Alexander Hardy tries to live up to a family legacy.

By Alexander Hardy
August 02, 2019
Photo by Mabelin Santos via Getty Images

When I think back to my earliest childhood memories, three things stand out: Anita Baker, "The Electric Slide," and rice. So much rice. As the halfro-Panamanian son of a Panamanian immigrant and grandson of the Janet Jackson of rice, it's long been understood that aside from acquiring at least one gold tooth, being able to produce a respectable pot of rice is part of my destiny. But it took me a minute to embrace it.

In the time before, my rice typically came out in mushy soul-deflating clumps that I would suffer through in private, but would never serve loved ones. Sure, rice sounds easy enough in theory: grains, water, heat, love. Knowing how much of each is the work. Making wretched rice for a rice-based meal? The horror.

The International Grandma Treaty of 1943 prohibits her from preparing or serving small portions, so as in many Latinx and Caribbean homes and across the diaspora, meals at my grandma’s often consisted of mounds of rice and various meats, along with plantains. Rice wasting was outlawed in Grandmaland, so leaving the table before making our grown-up sized rice heaps disappear was not an option. No rice left behind.

My grandma's beef/chicken/shrimp fried rice and empanadas have been the stars of countless Panamanian-Caribbean fiestas, wedding receptions, Electric Slide conventions, and gold tooth reveal extravaganzas across the Hampton Roads area of Virginia since her arrival Stateside with my mom and my four uncles in the early '70s. People have made four-hour trips from Baltimore to buy her empanadas by the hundreds. Sometimes, people ask me about her legendary hot pepper sauce (and if I have a bottle) before asking how I’m doing. I think about all of that every time I make rice. Each pot feels like an audition.

Growing up, I didn’t pay attention to how the magic happened. Grandma famously hates people in her kitchen while she’s working, and being able to chop, stir, or wash anything therein is a privilege. Now that memory-robbing rat bastard dementia has joined the party, I feel added pressure to get my rice situation together and carry the torch.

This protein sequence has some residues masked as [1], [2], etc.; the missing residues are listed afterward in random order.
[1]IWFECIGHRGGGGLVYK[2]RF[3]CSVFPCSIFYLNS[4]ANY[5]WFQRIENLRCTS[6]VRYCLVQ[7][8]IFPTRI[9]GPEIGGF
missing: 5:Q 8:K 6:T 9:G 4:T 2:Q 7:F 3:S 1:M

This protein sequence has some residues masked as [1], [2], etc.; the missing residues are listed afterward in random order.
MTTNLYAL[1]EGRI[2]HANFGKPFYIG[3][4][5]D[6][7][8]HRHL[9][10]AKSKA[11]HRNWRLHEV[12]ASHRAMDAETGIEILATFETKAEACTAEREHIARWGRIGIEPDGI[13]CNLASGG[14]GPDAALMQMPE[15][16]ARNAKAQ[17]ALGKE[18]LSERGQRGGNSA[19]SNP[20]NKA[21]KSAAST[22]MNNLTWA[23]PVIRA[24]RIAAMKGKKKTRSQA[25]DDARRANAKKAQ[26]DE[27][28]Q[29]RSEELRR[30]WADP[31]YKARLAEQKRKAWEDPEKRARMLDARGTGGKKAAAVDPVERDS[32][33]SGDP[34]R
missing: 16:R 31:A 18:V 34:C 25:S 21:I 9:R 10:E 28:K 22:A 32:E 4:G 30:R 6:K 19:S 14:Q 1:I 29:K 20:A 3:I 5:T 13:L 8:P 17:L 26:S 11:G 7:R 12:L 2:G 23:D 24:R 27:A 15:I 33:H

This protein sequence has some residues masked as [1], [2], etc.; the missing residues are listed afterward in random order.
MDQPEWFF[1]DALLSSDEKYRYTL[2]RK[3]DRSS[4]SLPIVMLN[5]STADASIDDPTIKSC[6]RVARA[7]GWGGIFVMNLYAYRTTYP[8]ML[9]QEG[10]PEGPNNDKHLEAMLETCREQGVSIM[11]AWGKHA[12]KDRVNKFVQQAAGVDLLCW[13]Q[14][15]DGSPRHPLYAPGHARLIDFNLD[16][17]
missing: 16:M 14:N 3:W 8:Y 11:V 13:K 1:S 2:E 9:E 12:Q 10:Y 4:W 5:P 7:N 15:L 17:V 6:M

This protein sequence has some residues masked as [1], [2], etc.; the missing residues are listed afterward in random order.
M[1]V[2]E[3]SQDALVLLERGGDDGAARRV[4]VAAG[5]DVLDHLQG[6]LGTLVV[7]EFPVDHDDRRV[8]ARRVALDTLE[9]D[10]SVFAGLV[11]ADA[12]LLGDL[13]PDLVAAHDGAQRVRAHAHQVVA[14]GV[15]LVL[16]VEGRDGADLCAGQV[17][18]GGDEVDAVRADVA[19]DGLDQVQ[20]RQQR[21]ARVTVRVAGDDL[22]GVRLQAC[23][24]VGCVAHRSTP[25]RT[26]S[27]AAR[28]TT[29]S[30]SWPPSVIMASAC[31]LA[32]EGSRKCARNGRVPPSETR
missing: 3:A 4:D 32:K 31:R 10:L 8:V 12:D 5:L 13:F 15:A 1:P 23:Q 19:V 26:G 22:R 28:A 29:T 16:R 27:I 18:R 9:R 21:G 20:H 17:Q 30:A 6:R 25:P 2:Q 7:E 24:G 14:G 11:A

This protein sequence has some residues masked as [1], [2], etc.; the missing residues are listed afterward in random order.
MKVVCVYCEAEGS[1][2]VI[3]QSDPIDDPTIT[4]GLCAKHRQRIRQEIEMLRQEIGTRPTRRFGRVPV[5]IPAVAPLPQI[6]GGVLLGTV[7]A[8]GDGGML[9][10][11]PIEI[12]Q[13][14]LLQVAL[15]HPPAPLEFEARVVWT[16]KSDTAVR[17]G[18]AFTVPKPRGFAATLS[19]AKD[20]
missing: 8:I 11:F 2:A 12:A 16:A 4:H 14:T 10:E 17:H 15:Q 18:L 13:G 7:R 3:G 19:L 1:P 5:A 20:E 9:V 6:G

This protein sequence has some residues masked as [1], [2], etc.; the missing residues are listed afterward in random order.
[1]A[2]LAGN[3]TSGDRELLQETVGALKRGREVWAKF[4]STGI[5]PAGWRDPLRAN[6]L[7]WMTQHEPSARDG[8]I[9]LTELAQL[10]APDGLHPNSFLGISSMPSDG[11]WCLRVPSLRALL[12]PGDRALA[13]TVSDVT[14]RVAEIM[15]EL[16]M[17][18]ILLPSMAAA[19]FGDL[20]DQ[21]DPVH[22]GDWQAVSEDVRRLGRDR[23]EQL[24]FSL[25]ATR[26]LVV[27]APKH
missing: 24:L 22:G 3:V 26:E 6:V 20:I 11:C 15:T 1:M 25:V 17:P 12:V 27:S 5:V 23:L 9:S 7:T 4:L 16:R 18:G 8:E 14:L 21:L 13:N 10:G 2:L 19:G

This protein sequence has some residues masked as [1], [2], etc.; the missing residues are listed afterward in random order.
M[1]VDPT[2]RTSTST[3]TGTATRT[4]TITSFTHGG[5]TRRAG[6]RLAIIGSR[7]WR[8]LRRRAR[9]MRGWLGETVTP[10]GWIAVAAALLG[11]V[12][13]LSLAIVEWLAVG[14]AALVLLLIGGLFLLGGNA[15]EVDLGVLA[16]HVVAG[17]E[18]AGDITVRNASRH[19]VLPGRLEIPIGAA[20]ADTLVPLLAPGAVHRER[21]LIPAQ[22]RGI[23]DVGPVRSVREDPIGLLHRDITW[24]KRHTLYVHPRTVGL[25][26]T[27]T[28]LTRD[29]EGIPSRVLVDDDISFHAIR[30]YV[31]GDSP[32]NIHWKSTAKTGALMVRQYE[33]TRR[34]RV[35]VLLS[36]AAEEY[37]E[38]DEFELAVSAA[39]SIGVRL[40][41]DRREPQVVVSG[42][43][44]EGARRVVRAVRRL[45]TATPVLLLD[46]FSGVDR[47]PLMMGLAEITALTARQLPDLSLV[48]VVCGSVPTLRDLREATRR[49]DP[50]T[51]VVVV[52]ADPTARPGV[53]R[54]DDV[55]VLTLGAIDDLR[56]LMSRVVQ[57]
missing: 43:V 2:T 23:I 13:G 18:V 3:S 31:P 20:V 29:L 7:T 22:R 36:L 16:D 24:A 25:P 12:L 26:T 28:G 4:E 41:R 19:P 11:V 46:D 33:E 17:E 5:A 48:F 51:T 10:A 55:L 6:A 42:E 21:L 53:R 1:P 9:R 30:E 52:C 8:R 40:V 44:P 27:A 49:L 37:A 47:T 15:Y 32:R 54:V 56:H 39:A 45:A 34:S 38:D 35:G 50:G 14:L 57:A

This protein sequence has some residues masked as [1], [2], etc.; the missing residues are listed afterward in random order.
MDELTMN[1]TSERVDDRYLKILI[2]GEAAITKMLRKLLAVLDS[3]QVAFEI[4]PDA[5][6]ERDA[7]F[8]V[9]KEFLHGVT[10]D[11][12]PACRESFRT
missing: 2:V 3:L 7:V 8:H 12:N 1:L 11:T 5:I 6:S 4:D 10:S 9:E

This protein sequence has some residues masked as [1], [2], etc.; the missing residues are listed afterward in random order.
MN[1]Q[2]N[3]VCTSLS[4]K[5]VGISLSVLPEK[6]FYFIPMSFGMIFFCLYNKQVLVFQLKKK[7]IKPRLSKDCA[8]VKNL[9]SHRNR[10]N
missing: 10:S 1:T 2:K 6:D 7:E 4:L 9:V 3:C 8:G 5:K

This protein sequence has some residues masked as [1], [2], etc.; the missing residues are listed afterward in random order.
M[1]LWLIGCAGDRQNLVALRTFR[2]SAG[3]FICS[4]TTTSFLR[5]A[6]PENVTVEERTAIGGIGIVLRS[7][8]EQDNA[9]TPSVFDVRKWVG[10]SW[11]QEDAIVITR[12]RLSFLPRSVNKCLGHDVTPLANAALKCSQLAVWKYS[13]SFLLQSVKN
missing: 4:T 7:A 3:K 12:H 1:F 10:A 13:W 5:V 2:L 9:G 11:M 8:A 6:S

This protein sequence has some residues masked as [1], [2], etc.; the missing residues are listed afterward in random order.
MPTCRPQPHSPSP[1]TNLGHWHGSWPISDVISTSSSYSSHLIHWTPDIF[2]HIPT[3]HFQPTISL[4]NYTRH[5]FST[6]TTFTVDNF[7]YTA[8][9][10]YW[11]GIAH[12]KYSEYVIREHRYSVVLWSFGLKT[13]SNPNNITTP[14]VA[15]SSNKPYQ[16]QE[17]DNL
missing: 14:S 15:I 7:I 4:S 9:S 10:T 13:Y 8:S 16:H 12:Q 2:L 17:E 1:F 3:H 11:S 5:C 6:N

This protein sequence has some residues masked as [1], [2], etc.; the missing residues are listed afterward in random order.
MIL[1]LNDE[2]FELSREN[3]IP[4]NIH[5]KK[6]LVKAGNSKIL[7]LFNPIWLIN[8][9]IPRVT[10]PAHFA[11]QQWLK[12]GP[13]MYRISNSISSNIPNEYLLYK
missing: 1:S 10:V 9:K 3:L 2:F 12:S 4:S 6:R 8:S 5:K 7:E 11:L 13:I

I handled most of Thanksgiving and Christmas dinner for the first time last year with mom’s guidance. But though I’m proud to be trusted enough to handle holiday meals for the familia, a pot of rice is still infinitely more stressful. A good gravy can hide only so much strife.

Rice-making should be soothing, but the quest to avoid the scorn of my foremothers made it a stressful endeavor. Last summer, after one shitshow too many, I decided to ditch my scarlet letter and begin my journey towards becoming a legendary rice-ist, as my ancestors intended. I wanted to make a pot of rice my grandmother, who until recently rarely ate other people’s cooking, would enjoy and not because she’s being nice to me.

“You rinsing your rice?” Mom asked when I declared my intentions.

“I mean, sure, yeah.”

“You gotta reeeally rinse it. You can’t rush through it.”

So I rinsed the hell out of my rice, submerging, swishing, draining and repeating until the water was bien claro. This helps the rice grains shed their starchy shackles and shine on their own, unclumped and free.

She told me to use less water (closer to a 1.5:1 than a 2:1 water to rice ratio) and saute the rice beforehand like Grandma does. And once I cover it to simmer, leave it the hell alone.

I usually uncovered and fluffed the rice too early. One cannot un-mangle rice, so it took practice to not touch the simmering pot and allow it to rest once removed from heat. Every grain is already born great, but here are a few things I do while the rice completes its journey towards maximum deliciousness:

I season meats and such.

I wash and put away dishes.

I wonder if Janet Jackson has had dinner yet.

I let our dog Papi out into the backyard to do his business and keep a watchful eye so he doesn’t squeeze through a hole in the fence and wander into a neighbor’s yard which means we’d have to go around the block searching for him.

I chop onions because you can never have enough.

I pace to and fro and watch the pot for signs of distress.

I wonder if I’ve added enough salt.

I think about what I would serve Janet Jackson with this rice.

I convince myself that, yes, I have added enough salt, but most importantly, I do not uncover the rice.

The ancestors tell me when it is ready. It is not easy. I’m not prepared to cater the next Gold Teeth Festival just yet, but the dread is gone. I no longer feel like a legacy-tarnishing swamp donkey. And my rice: Yes.

Each time my mom doesn’t ask, “...did you add salt?” after tasting, I feel more powerful, like a better offspring. I don’t expect to be voted off the island or banned from the house that rice built any time soon.

I still I’m still working my way up to the fried rice though. Baby steps.

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